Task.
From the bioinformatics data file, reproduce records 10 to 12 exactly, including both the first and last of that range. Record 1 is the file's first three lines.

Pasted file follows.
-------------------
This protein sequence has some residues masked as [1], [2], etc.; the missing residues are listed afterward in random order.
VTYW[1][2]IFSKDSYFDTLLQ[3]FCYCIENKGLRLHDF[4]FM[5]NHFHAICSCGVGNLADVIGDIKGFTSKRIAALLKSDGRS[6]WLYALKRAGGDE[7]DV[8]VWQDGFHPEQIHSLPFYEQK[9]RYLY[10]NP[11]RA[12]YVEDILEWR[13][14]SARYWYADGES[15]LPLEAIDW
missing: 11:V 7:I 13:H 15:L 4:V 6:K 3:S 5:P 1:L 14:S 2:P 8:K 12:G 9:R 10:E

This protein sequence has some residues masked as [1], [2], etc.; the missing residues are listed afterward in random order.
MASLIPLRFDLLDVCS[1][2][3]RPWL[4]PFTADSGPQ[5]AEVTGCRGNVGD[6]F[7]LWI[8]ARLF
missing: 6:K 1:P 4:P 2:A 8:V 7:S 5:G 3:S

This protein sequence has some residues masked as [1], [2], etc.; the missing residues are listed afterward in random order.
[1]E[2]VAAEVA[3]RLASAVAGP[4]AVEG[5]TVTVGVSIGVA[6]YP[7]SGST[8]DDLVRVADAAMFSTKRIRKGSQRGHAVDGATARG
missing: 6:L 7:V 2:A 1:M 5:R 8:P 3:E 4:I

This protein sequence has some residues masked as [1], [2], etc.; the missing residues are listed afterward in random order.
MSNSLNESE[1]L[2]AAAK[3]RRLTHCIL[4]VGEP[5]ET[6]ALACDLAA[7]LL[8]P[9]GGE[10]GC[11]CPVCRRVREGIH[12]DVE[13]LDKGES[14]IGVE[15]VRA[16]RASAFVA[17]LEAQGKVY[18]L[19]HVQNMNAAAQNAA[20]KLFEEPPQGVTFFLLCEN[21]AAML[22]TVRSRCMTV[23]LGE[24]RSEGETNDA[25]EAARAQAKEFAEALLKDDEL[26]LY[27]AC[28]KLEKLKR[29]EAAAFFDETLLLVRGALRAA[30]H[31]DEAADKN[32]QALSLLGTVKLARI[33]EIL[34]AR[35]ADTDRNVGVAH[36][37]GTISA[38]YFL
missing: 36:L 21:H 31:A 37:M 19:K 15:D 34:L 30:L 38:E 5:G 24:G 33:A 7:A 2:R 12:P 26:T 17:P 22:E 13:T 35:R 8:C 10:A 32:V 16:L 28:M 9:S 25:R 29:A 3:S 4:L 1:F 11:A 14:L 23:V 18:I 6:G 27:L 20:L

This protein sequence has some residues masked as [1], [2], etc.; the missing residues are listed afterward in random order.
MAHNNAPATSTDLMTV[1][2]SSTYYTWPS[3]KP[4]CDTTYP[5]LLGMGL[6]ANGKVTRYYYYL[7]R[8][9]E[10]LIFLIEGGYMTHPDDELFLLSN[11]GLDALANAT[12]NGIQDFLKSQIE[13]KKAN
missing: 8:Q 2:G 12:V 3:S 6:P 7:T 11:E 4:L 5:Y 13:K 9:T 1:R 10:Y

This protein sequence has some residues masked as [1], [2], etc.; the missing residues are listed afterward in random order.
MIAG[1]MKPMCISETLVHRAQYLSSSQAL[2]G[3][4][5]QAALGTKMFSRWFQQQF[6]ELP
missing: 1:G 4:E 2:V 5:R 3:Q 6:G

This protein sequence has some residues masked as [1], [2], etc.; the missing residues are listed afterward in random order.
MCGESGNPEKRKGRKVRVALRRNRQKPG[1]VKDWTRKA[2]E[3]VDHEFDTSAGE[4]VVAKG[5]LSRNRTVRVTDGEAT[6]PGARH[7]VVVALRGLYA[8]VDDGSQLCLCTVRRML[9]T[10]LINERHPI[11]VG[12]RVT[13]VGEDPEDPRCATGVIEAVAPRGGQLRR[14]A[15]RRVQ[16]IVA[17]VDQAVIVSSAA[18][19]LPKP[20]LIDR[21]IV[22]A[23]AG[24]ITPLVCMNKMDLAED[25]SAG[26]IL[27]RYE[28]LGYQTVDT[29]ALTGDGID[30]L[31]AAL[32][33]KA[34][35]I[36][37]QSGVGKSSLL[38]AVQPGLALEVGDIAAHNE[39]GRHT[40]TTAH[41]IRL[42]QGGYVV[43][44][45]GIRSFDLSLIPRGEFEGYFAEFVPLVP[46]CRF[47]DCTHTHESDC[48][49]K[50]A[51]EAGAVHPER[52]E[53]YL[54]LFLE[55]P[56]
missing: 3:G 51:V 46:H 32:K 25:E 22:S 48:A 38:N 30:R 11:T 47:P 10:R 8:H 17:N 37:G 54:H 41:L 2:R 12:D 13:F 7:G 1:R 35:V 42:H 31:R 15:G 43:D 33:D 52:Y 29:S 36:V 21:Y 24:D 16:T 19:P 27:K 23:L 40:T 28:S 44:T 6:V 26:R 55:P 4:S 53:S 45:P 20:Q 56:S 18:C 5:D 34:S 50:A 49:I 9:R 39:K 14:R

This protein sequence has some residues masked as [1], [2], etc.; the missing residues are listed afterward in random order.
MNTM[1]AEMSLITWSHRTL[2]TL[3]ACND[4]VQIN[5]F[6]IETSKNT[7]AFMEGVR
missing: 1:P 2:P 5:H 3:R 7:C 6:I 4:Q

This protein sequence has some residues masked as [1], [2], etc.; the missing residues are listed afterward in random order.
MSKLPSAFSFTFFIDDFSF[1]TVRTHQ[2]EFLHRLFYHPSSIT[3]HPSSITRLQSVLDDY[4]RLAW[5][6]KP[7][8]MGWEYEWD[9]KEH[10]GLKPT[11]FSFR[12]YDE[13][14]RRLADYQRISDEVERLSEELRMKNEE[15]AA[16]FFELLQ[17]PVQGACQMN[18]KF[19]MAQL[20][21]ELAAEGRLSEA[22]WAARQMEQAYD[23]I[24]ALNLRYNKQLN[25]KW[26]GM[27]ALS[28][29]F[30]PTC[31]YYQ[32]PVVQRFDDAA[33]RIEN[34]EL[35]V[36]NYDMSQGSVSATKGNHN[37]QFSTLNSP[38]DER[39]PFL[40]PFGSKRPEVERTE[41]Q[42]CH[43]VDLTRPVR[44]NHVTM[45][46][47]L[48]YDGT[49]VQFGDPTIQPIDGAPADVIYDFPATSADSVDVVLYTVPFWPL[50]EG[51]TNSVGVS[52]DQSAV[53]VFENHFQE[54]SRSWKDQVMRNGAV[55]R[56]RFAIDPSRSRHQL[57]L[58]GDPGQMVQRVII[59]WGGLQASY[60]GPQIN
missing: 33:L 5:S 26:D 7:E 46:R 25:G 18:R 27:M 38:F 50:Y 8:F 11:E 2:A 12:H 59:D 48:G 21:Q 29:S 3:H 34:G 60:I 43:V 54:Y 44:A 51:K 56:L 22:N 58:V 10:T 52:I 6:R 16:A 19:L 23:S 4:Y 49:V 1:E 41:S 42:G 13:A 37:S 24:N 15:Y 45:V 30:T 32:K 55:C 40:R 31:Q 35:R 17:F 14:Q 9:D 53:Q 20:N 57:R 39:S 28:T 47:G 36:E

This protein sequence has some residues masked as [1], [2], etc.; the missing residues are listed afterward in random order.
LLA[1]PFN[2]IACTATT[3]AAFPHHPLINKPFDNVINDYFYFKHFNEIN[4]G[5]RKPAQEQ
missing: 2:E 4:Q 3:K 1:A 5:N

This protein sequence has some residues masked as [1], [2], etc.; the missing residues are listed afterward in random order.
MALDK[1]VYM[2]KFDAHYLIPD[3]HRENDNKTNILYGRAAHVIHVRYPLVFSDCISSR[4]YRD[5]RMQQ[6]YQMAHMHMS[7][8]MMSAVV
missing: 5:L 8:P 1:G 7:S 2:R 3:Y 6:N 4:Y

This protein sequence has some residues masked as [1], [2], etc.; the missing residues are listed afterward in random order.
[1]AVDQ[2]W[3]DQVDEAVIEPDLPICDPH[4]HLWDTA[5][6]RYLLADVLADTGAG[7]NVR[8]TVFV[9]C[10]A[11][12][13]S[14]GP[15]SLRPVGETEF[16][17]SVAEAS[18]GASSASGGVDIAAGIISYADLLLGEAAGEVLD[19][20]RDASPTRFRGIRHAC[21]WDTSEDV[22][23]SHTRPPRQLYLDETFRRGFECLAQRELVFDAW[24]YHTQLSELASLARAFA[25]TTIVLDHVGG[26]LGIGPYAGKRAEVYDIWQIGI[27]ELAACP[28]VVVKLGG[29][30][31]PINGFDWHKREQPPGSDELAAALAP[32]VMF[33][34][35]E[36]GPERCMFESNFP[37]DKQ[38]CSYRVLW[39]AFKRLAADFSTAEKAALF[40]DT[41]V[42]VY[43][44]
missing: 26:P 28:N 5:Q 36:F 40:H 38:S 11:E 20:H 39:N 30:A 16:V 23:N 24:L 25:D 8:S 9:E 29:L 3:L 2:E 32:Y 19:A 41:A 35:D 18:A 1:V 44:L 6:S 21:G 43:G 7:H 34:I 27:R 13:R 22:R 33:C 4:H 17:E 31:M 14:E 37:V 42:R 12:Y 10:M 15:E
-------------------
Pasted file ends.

This protein sequence has some residues masked as [1], [2], etc.; the missing residues are listed afterward in random order.
LLA[1]PFN[2]IACTATT[3]AAFPHHPLINKPFDNVINDYFYFKHFNEIN[4]G[5]RKPAQEQ
missing: 2:E 4:Q 3:K 1:A 5:N

This protein sequence has some residues masked as [1], [2], etc.; the missing residues are listed afterward in random order.
MALDK[1]VYM[2]KFDAHYLIPD[3]HRENDNKTNILYGRAAHVIHVRYPLVFSDCISSR[4]YRD[5]RMQQ[6]YQMAHMHMS[7][8]MMSAVV
missing: 5:L 8:P 1:G 7:S 2:R 3:Y 6:N 4:Y

This protein sequence has some residues masked as [1], [2], etc.; the missing residues are listed afterward in random order.
[1]AVDQ[2]W[3]DQVDEAVIEPDLPICDPH[4]HLWDTA[5][6]RYLLADVLADTGAG[7]NVR[8]TVFV[9]C[10]A[11][12][13]S[14]GP[15]SLRPVGETEF[16][17]SVAEAS[18]GASSASGGVDIAAGIISYADLLLGEAAGEVLD[19][20]RDASPTRFRGIRHAC[21]WDTSEDV[22][23]SHTRPPRQLYLDETFRRGFECLAQRELVFDAW[24]YHTQLSELASLARAFA[25]TTIVLDHVGG[26]LGIGPYAGKRAEVYDIWQIGI[27]ELAACP[28]VVVKLGG[29][30][31]PINGFDWHKREQPPGSDELAAALAP[32]VMF[33][34][35]E[36]GPERCMFESNFP[37]DKQ[38]CSYRVLW[39]AFKRLAADFSTAEKAALF[40]DT[41]V[42]VY[43][44]
missing: 26:P 28:N 5:Q 36:F 40:H 38:S 11:E 20:H 39:N 30:A 16:V 23:N 24:L 25:D 8:S 9:E 29:L 3:L 2:E 32:Y 19:A 41:A 35:D 18:A 1:V 44:L 6:S 21:G 43:G 7:H 34:I 27:R 13:R 22:R 33:C 4:H 17:E 31:M 14:E 37:V 42:R 12:Y 10:M 15:E